Horowitz: ‘Dad, I don’t want to play baseball anymore’

(Needpix.com photo)

Before you read further, you have to understand that there are people who love baseball, and there are those who despise it.

I am the former.

I am the guy who watches Field of Dreams, the classic 1989 film starring Kevin Costner, at least two or three times every month; less for the actual baseball content, but more for what baseball represents: faith, forgiveness and redemption; three things that we, as Jews, need to have plenty of this time of the year.

It may sound a tad clichéd, but to me, baseball is a metaphor for life where, sometimes you will succeed, other times you will strike out. In baseball, as in life, you often find yourself frantically running in circles with the common goal of just getting home safely.

At this time in the Jewish calendar when it’s all about self-awareness, introspection, reflection and new beginnings, it is baseball that again, has me thinking.

You see, my 14-year-old son Eli, who in all objectivity and neutrality is an ace pitcher; and a southpaw at that, and a defensive stalwart at second base, has played organized ball for years while I have had the great good fortune to be one of Eli’s coaches for much of it. For some reason, and perhaps taking it for granted, I expected it to last forever.

As the proverb goes: “God laughs when we make plans”.

Recently, while deciding what team he wanted to pitch for next season, Eli, with a suddenly serious and mature look on his usually laughing punim, looked at me and said simply, “Dad, I don’t want to play baseball anymore.”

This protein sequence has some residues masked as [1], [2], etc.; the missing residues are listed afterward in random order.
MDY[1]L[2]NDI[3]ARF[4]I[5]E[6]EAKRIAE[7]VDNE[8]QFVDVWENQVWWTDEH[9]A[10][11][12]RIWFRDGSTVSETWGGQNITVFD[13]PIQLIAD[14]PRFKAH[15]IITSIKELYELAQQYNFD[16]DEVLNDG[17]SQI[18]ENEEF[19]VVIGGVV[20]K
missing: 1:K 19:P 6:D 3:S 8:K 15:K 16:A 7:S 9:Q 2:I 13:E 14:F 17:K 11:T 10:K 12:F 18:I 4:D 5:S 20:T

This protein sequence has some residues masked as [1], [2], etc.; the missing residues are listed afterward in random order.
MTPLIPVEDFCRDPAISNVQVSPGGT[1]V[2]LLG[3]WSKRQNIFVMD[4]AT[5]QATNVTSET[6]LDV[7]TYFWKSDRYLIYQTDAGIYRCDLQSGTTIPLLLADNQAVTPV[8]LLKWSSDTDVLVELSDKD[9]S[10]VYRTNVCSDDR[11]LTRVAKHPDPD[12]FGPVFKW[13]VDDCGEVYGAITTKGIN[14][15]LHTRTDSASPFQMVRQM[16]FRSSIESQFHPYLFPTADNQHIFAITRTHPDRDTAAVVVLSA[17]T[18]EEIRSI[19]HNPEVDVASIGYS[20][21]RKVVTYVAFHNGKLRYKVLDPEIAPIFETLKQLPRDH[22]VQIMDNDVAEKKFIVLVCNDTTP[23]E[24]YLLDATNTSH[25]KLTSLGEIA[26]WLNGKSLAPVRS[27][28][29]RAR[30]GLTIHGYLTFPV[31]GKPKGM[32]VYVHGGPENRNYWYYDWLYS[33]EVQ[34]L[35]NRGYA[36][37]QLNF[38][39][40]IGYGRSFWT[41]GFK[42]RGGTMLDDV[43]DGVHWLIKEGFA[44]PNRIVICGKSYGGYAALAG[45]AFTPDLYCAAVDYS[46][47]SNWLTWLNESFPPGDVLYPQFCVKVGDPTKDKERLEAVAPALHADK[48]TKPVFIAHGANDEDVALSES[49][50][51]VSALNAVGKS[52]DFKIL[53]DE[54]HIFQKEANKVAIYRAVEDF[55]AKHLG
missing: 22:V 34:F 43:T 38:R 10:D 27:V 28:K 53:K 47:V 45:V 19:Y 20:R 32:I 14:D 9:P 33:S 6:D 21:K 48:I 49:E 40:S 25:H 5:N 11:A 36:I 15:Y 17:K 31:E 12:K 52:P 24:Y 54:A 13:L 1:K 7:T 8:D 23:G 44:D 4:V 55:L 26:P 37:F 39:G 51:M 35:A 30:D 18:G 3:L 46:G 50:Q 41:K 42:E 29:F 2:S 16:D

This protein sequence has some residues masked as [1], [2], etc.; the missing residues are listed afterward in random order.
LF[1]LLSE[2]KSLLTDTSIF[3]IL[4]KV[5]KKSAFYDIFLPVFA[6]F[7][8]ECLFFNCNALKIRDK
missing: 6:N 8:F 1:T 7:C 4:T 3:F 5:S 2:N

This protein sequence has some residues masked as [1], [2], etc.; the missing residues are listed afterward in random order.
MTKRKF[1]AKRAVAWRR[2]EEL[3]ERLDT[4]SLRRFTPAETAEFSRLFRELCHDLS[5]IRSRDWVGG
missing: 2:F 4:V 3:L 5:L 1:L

Baseball, which was everything to Eli and I, and an activity that bonded us since he was four or five, was suddenly in the wind. I remember it like yesterday, hitting him a hundred ground balls, a hundred fly balls in our backyard when he was no taller than the bat, and man, was he good!

In this season of reflection, I found myself stunned by his news, and a bit sad; perhaps melancholy, thinking about how something that was so important to both of us, suddenly has gone the way of his old toys and his once beloved Batman mask; things that were once so vital to his happiness, becoming useless trash.

I guess it was inevitable, but I never thought it would happen to me; I mean him. I mean me. I was told for years not to complain about the insane schedule, the two-a-week practices; the travel to places like St. Thomas, Ont. and Stratford for tournaments. I was told that, believe it or not, when it stops, I’d miss it.


Last season ended just two months ago, and it’s the time of year when the Raptors and Leafs have my attention rather than the Blue Jays, but already I miss being part of Eli’s baseball “career”.

Knowing that next summer will be without his baseball doesn’t seem real. What will we do with those warm summer nights if we’re not at the diamond?

As disappointed as I am with his decision, I am more proud of it. It is a clear indication that he is growing up; he’s maturing, and figures it’s time for him to look for other opportunities. He’s even thinking about (GASP!) looking for a job!

Maybe it’s the time of the year. Could it be that my baby boy is having moments of self-awareness and reflection as we enter 5780?

I think about his shocking decision every day, and subconsciously expect him to break out our gloves and a beautiful new, white baseball with its 108 red stitches gleaming, while he throws it to me shouting, “I was just kidding dad, I can’t wait for next season!”

But, alas, that doesn’t seem to be in the cards. So, while my 14-year-old boy reflects on his young life and looks to the future and new opportunities, perhaps it’s time I also do some self-reflection and make sure that I am equipped to handle his growth – both physical and spiritual – and that I grow and change as much as Eli has, just so I can keep pace with him. After all, he’s going to need me for a lot more than baseball moving forward.

Besides, my daughter is only 10 and throws a mean fastball.